Known as either Migdal Afeq or Migdal Tzedek nowadays, the national park is named for either the nearby Biblical Aphek or the Bedouin sheikh al-Sadiq, respectively. I climbed the hill and approached the castle from the south, walking the dirt road. This aerial photo of the castle was taken by Biblewalks, and they graciously allowed me to use it in my post (see also the aerial video tour HERE):

Migdal Afeq from above (photo: Biblewalks)

Migdal Afeq from above (photo: Biblewalks)

I had heard from a friend that the site was under construction and closed to visitors, and hoped that there would be nobody there when I arrived, but, there was, in fact, a lone man holding watch over the ruins.

Inside the castle courtyard

Inside the castle courtyard

I passed the scaffolding-decorated walls and entered the castle’s interior. The following conversation was short and successful with the man returning to sit in a doorway, leaving me to explore Mirabel unhindered. The first thing to really catch my eye was a large lintel stone inscribed with Greek lettering delineating a Byzantine church.

Greek-inscribed lintel

Greek-inscribed lintel

Migdal Afeq served an important role in protecting the ancient trade route from Egypt to Syria, known as the Via Maris. However, whatever stood at Migdal Afeq in those times was only ever a satellite to the much more important Tel Afeq, just a few kilometres to the northwest (although not to be confused with Tel Afeq at Ein Afeq between Akko and Haifa). During the Roman period a Jewish village existed, and during the Great Revolt, was destroyed by Cestius Gallus and the 12th Legion.

Israeli flag flying proud

Israeli flag flying proud

In Crusader times the castle known as Mirabel was constructed after the land was gifted to Balian of Ibelin, the founder of the Ibelin dynasty, by King Fulk of Jerusalem. Interestingly enough, Ibelin is just a corruption of the ancient Jewish Yavne and to this day there is an Arab village near Haifa called I’billin and I wonder if it’s not named after the once-powerful Frankish family. Mirabel was captured by Saladin’s brother in 1187 and the castle was used by the Ayyubid forces until 1191 when Saladin ordered the castle destroyed in preparation for the Third Crusade. Most of the ruins seen today were built by the Ottomans, although some parts (including the keep seen in the photo below) are original Crusader construction – identifiable by the larger ashlars used in building.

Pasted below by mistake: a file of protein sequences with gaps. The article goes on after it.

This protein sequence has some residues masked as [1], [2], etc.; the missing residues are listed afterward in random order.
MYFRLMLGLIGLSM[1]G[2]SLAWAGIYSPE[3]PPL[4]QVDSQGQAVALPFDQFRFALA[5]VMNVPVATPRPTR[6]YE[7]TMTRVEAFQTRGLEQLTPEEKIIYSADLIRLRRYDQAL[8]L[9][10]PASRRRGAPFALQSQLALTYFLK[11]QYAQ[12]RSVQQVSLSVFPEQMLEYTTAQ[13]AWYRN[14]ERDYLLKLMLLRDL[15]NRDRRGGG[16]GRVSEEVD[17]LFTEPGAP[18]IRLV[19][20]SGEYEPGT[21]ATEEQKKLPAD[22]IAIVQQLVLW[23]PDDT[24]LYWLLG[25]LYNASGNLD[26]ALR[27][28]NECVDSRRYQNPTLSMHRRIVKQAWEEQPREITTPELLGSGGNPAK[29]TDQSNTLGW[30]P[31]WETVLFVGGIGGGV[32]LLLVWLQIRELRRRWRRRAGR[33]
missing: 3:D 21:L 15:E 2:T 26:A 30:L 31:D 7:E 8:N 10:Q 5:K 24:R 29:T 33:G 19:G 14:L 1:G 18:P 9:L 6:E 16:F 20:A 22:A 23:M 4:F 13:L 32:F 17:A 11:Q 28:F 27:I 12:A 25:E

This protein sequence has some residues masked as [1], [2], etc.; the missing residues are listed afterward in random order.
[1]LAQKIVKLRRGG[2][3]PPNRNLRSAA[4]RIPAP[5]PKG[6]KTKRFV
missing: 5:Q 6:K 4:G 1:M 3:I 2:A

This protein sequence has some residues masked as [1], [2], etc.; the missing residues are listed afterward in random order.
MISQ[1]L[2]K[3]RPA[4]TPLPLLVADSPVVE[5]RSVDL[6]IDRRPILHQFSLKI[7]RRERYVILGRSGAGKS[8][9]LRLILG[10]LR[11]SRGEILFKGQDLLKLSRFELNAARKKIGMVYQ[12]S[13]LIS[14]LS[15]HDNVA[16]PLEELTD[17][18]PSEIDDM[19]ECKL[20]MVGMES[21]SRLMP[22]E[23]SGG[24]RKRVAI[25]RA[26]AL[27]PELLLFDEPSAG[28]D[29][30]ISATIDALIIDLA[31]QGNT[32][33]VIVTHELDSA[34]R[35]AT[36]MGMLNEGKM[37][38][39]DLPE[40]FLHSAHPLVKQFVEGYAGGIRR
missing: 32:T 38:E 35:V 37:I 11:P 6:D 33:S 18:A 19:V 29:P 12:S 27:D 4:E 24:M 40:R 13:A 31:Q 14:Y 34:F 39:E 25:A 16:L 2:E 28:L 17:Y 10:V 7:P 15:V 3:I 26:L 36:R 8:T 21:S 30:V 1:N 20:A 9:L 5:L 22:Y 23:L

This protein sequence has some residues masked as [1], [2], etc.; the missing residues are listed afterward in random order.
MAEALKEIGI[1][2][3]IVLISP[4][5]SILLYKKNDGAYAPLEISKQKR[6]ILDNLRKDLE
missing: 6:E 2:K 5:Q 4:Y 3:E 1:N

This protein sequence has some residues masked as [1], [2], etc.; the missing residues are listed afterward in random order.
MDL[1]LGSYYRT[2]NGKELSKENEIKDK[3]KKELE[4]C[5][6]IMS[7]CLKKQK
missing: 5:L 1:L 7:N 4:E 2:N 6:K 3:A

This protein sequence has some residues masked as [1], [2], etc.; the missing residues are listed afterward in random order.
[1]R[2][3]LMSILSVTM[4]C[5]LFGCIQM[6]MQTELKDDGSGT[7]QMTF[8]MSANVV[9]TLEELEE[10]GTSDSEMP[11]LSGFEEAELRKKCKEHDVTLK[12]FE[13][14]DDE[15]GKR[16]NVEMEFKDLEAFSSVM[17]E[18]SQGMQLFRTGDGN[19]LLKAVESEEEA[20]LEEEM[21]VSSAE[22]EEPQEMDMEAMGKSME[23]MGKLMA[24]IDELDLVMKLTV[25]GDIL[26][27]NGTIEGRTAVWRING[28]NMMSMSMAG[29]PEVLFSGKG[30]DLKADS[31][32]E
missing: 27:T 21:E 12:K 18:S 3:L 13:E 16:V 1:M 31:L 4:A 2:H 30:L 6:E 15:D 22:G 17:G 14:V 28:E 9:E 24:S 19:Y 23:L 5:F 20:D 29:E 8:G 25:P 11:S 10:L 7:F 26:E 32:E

The Crusader keep flanked by arched Ottoman rooms

The Crusader keep flanked by arched Ottoman rooms

In the 1800’s, Bedouins settled around the fortress and called their village Majdal al-Sadiq, named after their leader whose domed tomb surrounded by other graves still stands on an adjacent hill.

Sheikh al-Sadiq's tomb

Sheikh al-Sadiq’s tomb

When I was finished exploring the site, being careful around the construction areas, I asked the watchman when he imagined the archaeologists would arrive. I waited around for a bit, taking the time to explore the outside of the castle, passing what seemed to be a water cistern just outside the castle wall. One interesting thing that I saw was this set of old lime kilns with an old quarry in the background. Apparently, the limestone quarried from here was used to build the white stoned-buildings of old Tel Aviv from the 1920’s through the 1940’s.

Old lime kilns with quarries in the background

Old lime kilns with quarries in the background

Returning to the castle’s interior, I greeted some arriving men only to find out that they were the construction crew and their foreman. Just blending in to the environment I was able to learn a little about the reconstruction process of ancient castles.

The healing process

The healing process

At last, I fretted over time lost waiting for the archaeologists to show so I left, headed for the second site on my day’s itinerary: Tel Afeq (Antipatris)